Nike’s decision to include Kaepernick in its most recent campaign led most to believe the company was taking sides. Backlash immediately followed, including by President Trump, who having repeatedly criticizing Kaepernick in the past, tweeted “What was Nike thinking?” However, this kind of action is not necessarily out of the ordinary for Nike. Unlike many brands who tend to steer clear of controversy, Nike often speaks out on important issues. For instance, an ad released last year titled “Equality” featured Serena Williams among other African American athletes as a part of Black History month.

The 2017 campaign titled “What Will They Say About You?” featured five middle-Eastern women, some wearing hijabs, push to succeed in sports and exceed social norms. In 1995, Nike released a campaign featuring Ric Munoz, who is HIV positive, at a time when the disease was heavily stigmatized. Nonetheless, after unveiling the campaign, Nike also received an abundance of support. Serena Williams tweeted “Especially proud to be a part of the Nike family today,” after the campaign was released.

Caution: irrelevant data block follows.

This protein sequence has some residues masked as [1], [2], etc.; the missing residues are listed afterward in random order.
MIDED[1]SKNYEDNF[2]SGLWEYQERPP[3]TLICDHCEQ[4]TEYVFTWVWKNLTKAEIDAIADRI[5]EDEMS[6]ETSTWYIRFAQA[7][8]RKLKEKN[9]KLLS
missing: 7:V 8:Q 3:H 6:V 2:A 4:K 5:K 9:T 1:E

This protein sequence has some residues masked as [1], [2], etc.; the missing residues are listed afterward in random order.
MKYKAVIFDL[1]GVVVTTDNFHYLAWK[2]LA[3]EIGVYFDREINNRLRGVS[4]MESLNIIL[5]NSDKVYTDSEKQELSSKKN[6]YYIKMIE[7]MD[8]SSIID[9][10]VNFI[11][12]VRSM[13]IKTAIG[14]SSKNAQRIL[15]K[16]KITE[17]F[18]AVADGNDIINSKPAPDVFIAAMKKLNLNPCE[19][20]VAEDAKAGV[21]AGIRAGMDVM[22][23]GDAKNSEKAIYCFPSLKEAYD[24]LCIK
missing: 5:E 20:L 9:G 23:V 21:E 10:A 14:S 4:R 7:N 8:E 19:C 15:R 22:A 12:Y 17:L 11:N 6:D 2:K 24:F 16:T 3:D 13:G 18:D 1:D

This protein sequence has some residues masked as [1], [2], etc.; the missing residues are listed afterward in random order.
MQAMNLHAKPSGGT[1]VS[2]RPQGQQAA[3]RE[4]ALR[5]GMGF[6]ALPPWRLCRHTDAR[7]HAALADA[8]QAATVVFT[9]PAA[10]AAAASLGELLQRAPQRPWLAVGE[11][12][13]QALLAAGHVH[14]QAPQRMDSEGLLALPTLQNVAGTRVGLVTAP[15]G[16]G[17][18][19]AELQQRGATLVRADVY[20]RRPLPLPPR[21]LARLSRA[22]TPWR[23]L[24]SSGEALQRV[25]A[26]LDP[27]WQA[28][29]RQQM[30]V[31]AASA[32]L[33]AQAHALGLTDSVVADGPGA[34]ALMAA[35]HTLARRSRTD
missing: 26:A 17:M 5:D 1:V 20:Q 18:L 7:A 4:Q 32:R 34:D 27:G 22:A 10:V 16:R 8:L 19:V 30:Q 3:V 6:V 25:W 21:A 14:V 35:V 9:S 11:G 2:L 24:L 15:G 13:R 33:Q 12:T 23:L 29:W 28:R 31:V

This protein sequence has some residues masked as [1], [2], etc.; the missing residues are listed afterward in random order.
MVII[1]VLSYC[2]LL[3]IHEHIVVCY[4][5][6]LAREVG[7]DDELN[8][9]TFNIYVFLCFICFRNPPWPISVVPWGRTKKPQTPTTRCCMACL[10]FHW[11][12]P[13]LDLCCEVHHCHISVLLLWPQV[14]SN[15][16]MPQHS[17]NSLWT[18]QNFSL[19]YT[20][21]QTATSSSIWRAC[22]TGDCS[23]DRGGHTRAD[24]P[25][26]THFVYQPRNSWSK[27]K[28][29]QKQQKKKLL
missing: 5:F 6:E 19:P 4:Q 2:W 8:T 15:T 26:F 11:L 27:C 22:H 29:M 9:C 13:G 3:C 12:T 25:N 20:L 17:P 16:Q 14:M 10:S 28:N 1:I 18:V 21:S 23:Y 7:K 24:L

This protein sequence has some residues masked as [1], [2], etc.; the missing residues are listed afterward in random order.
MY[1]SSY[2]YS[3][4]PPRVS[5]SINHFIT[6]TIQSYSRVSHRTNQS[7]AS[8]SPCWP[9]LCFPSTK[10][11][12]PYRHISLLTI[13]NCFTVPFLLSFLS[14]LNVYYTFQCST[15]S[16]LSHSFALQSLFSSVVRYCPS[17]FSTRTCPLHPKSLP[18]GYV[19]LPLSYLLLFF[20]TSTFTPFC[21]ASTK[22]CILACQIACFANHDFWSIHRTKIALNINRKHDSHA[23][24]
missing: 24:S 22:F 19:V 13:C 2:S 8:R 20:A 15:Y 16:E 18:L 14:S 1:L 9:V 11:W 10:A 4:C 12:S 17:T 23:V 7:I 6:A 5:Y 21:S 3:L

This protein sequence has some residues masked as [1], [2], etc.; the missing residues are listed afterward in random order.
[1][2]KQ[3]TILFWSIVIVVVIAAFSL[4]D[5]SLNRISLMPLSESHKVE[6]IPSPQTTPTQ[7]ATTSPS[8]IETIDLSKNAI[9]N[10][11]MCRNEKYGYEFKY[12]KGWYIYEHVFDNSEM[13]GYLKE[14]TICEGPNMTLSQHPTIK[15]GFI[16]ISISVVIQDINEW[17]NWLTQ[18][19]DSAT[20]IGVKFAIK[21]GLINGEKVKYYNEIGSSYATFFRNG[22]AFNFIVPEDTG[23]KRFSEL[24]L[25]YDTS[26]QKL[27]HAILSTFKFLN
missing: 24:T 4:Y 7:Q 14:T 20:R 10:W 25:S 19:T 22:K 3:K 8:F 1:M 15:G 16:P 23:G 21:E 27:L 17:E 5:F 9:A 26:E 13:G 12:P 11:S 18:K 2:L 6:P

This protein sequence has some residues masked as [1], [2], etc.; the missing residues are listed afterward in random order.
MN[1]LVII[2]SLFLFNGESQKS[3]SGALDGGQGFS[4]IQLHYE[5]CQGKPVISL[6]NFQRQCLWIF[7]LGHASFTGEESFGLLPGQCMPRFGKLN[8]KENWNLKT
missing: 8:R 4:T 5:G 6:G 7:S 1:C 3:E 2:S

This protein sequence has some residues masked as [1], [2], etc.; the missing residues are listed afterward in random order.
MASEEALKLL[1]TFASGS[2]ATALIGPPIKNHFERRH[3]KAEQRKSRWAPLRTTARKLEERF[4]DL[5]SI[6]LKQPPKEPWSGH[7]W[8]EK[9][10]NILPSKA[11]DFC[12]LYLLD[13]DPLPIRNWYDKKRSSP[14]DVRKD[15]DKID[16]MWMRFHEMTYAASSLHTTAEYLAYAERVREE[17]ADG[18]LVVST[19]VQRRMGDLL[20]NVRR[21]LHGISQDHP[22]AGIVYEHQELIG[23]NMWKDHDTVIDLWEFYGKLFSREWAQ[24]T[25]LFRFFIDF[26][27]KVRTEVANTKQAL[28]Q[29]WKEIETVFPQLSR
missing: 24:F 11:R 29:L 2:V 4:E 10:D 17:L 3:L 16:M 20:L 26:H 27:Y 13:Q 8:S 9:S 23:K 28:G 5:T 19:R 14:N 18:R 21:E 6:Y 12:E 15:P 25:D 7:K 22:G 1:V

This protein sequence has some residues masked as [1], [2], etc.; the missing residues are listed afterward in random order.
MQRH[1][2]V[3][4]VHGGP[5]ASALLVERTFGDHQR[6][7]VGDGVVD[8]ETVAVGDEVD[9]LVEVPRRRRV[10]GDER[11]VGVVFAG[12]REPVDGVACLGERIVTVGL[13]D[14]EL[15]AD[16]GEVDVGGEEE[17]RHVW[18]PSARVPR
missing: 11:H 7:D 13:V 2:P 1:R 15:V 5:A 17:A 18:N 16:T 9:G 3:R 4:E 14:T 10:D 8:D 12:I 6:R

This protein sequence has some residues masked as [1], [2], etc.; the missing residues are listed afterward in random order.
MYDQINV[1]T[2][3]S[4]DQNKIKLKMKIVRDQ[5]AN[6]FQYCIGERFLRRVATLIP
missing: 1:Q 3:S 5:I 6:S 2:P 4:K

So, do politics sell? After the campaign was aired there were growing attempts to boycott the brand across social media. Many people expressed that out of disappointment, they only will support brands such as Nike’s competitor Adidas and Converse (despite Nike having bought the rights to Converse). Furthermore, enragement was apparent as many people turned to burning, cutting, and discarding already purchased Nike products, notably current or former military members.

Yet, do all those associated with the military feel this same anger and betrayal towards Nike? Not necessarily. “I think a lot of people uneducated on the topic just enjoy being angry at popular controversies. I personally know a couple of people in high school who’ve taken part in burning their apparel just because they’ve seen other people do it,” explained Ellie Hudson, a junior at PMHS, whose brother is a current member of the National Guard.

When asked whether or not her feelings toward purchasing Nike products in the future had changed she responded, “No, I feel it was in their right to express their political feelings through their ads. The ad itself has an important message to fight for what you believe is right. Kaepernick’s intentions were not to disrespect the flag, but to stand up for what he sees as injustice.” It seems as though many share the same feelings.